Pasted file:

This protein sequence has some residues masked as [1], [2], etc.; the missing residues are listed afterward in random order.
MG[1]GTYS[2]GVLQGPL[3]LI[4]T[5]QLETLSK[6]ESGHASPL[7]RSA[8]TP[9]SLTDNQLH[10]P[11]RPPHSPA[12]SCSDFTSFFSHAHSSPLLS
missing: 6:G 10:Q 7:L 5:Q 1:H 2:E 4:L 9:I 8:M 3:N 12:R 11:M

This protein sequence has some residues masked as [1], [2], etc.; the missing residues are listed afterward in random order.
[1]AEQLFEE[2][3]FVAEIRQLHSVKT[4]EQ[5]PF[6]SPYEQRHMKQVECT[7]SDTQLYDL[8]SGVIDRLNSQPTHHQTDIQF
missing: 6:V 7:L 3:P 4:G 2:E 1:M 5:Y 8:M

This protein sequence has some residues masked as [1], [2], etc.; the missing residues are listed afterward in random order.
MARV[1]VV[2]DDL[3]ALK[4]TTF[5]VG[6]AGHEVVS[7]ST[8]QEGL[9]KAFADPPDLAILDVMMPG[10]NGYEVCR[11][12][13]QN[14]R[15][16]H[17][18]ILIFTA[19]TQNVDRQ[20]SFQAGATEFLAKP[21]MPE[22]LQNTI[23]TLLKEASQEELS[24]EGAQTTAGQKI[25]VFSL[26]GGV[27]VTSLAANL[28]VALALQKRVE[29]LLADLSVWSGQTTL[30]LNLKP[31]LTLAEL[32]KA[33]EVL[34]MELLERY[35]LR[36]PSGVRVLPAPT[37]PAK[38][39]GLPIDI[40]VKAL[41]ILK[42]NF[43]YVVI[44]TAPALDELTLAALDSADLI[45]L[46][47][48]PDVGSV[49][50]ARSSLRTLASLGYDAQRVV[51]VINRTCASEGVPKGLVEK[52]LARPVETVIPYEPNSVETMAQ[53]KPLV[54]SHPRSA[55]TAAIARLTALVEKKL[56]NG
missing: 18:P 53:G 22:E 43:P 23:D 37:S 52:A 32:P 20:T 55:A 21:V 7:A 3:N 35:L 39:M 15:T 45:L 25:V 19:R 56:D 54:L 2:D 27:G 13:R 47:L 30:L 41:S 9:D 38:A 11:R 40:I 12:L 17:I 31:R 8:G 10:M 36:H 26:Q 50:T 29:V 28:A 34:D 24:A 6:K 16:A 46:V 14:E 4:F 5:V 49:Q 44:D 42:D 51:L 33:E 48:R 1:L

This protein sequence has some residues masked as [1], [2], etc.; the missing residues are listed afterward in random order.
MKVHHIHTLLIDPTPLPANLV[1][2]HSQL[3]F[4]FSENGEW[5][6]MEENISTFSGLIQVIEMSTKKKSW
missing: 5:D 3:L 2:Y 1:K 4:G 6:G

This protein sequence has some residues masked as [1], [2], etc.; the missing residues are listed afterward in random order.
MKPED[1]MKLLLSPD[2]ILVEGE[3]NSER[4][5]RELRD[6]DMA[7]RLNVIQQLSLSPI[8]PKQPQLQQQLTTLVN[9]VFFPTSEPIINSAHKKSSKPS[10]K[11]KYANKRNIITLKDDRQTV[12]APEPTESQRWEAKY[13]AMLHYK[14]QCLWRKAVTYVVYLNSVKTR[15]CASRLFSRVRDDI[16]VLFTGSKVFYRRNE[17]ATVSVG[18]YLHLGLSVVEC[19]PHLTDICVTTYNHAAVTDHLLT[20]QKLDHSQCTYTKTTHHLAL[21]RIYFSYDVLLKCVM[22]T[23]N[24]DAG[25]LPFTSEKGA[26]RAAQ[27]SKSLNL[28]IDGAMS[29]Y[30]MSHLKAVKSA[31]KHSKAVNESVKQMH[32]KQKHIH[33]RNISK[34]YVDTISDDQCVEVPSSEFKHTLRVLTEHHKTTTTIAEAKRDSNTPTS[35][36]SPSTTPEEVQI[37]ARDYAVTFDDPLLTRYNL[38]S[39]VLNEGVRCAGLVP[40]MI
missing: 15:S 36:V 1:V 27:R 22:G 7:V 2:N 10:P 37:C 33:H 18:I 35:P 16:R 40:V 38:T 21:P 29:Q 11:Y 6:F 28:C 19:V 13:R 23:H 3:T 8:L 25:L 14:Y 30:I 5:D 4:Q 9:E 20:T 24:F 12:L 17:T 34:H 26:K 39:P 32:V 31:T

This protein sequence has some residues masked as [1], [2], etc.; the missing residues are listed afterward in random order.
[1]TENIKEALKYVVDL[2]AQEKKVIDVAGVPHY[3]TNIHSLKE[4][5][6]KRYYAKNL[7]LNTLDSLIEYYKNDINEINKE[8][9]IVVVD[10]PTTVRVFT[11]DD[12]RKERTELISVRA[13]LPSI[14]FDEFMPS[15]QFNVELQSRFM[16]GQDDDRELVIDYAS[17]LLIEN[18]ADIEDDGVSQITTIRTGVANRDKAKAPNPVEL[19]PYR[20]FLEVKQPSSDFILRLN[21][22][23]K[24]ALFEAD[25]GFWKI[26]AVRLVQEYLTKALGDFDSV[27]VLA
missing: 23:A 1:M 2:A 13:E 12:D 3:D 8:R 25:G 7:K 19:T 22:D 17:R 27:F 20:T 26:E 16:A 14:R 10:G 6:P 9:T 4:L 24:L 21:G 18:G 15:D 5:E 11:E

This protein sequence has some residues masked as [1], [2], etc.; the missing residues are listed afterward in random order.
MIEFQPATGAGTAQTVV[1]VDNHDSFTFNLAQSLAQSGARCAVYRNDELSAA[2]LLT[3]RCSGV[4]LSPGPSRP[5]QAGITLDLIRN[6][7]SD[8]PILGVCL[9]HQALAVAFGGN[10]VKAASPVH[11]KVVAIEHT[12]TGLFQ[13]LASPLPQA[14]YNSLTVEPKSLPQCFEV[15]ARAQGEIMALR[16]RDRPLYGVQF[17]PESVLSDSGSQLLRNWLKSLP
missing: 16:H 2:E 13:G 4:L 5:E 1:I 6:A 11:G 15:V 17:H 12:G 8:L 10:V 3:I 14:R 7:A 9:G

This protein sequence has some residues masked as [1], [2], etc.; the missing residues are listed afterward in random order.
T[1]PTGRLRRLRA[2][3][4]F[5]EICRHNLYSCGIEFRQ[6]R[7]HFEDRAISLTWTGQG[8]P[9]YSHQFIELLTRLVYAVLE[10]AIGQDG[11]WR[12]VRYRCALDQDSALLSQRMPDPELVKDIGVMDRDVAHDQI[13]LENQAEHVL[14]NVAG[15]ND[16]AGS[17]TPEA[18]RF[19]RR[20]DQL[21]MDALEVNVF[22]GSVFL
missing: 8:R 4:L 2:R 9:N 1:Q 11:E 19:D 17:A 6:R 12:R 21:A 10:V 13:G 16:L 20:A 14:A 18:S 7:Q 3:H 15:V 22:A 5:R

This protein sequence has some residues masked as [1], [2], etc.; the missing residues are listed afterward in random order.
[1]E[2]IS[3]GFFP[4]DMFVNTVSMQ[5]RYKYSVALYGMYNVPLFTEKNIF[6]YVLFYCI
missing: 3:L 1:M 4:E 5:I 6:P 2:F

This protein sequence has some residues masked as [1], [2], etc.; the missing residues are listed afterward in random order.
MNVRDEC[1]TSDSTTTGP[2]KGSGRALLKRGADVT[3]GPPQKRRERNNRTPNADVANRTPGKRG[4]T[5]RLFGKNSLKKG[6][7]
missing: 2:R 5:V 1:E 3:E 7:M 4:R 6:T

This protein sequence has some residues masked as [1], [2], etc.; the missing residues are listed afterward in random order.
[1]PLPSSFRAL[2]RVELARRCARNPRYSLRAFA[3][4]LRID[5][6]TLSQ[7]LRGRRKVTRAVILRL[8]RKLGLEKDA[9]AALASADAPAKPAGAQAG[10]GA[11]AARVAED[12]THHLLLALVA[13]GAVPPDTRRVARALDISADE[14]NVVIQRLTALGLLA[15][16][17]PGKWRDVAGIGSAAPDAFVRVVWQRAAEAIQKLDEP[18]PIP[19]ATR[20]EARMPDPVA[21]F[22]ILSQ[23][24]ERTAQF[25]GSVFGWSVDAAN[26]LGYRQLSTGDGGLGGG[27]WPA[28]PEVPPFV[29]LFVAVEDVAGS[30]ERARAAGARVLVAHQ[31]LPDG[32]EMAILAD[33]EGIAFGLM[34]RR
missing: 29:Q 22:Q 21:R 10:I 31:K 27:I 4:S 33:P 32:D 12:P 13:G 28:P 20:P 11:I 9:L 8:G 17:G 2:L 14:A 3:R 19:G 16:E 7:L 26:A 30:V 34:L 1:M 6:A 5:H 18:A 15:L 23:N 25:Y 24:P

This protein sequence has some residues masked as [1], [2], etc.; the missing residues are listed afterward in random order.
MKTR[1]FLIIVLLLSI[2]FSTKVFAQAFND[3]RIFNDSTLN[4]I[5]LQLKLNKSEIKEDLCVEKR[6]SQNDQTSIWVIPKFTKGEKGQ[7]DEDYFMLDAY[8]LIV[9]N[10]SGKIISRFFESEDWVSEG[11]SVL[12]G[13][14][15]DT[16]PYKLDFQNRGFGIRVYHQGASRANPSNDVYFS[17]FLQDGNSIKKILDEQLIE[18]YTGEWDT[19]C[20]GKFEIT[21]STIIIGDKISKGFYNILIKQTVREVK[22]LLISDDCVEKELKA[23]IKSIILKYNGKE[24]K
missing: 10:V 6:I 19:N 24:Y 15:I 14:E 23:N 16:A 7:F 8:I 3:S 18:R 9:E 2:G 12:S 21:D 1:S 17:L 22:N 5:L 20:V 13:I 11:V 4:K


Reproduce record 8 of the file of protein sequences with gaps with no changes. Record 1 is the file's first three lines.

This protein sequence has some residues masked as [1], [2], etc.; the missing residues are listed afterward in random order.
T[1]PTGRLRRLRA[2][3][4]F[5]EICRHNLYSCGIEFRQ[6]R[7]HFEDRAISLTWTGQG[8]P[9]YSHQFIELLTRLVYAVLE[10]AIGQDG[11]WR[12]VRYRCALDQDSALLSQRMPDPELVKDIGVMDRDVAHDQI[13]LENQAEHVL[14]NVAG[15]ND[16]AGS[17]TPEA[18]RF[19]RR[20]DQL[21]MDALEVNVF[22]GSVFL
missing: 8:R 4:L 2:R 9:N 1:Q 11:E 19:D 17:A 6:R 12:R 21:A 10:V 13:G 16:L 20:A 14:A 18:S 7:Q 3:H 15:V 22:A 5:R